Predictability. Lycoming is well aware that other aviation equipment manufacturers have allowed pump gas, in some cases with ethanol. Notice that in the details they provide warnings and cautions addressing the issues we have raised, leaving it to the operator to assess risk in using a fuel where they do not know its core properties other than octane. We do not agree with that approach.

Summarizing Part 2 of this series, the Lycoming approval provides details on how to specify a fit-for-purpose aviation engine fuel from fuel that is designed to start and run ground transport engines. The controls we have placed on the fuel are necessary for engines in the currently existing fleet that were designed and certified for operation with avgas. Yes, you can maintain performance ratings on some engines. Yes, the Lycoming mogas might be in the tanks at your corner market or local gas station. No, you cannot determine if the retail pump gas is controlled as it needs to be for aviation because filling station pumps do not provide the information needed to match it to mogas requirements.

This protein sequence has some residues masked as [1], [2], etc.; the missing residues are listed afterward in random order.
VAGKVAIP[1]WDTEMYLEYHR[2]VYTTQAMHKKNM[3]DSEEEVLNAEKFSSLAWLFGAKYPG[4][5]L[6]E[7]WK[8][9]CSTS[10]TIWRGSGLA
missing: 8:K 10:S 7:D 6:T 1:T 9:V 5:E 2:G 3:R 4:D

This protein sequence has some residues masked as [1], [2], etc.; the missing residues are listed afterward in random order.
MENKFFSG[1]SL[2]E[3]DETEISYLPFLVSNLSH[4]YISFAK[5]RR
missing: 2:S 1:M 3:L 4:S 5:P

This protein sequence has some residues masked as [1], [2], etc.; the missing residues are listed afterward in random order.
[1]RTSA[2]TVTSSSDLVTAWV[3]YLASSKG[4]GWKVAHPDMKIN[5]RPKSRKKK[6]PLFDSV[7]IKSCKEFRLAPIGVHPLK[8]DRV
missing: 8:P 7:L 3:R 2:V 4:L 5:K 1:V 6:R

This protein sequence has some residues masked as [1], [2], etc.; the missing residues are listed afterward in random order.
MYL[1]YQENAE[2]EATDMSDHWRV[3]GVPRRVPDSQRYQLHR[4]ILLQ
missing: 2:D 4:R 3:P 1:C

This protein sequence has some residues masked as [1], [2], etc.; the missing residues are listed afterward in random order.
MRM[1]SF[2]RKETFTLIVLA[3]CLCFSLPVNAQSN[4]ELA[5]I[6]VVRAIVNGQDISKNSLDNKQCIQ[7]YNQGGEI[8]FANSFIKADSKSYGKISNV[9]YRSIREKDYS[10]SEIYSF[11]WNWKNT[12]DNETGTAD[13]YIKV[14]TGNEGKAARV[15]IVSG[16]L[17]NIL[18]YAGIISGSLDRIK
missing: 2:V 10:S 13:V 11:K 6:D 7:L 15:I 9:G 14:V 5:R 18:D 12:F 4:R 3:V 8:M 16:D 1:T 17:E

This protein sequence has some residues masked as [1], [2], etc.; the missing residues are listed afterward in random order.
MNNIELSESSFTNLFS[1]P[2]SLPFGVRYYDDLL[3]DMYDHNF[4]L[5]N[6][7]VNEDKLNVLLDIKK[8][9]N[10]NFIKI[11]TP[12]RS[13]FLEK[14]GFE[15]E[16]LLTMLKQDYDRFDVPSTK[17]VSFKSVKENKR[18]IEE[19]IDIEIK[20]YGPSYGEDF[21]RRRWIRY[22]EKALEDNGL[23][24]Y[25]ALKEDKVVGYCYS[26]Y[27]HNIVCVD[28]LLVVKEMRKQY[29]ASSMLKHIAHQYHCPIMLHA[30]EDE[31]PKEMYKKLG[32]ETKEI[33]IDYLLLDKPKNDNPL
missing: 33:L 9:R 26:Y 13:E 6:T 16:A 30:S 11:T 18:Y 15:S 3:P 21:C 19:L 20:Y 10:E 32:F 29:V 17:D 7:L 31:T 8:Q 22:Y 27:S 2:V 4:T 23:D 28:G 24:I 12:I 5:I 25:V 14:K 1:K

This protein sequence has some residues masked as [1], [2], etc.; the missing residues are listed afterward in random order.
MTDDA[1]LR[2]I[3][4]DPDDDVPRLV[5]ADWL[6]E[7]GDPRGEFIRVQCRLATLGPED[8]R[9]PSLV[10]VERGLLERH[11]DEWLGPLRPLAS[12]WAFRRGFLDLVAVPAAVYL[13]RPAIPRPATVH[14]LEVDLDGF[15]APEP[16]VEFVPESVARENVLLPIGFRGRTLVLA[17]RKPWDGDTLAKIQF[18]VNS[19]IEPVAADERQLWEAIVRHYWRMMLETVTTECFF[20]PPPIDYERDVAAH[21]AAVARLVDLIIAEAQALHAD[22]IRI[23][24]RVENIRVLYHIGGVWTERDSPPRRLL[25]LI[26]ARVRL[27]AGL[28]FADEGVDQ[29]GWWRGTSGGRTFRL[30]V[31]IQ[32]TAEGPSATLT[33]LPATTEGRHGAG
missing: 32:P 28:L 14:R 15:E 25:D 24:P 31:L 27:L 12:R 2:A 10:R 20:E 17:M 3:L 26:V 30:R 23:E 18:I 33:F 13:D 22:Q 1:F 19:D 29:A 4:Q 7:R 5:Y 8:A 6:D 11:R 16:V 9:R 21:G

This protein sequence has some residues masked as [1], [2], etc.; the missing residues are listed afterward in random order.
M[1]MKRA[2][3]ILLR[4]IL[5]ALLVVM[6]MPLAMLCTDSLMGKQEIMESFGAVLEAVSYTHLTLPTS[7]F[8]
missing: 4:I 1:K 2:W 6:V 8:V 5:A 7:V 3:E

Yes, it is produced under existing ASTM and EN automotive fuel specifications and can be ordered wholesale, but we do not believe that it can supplant the 100LL avgas that is widely distributed already.

What our mogas approval really says is that using automotive fuel blends in aviation is possible for certain engine models if you put the correct controls in place and those controls are not in place for pump gas. It's an option to consider that would eliminate lead emissions and bring the potential for more fuels flexibility to customers, who would still need an airframe TC or STC to operate.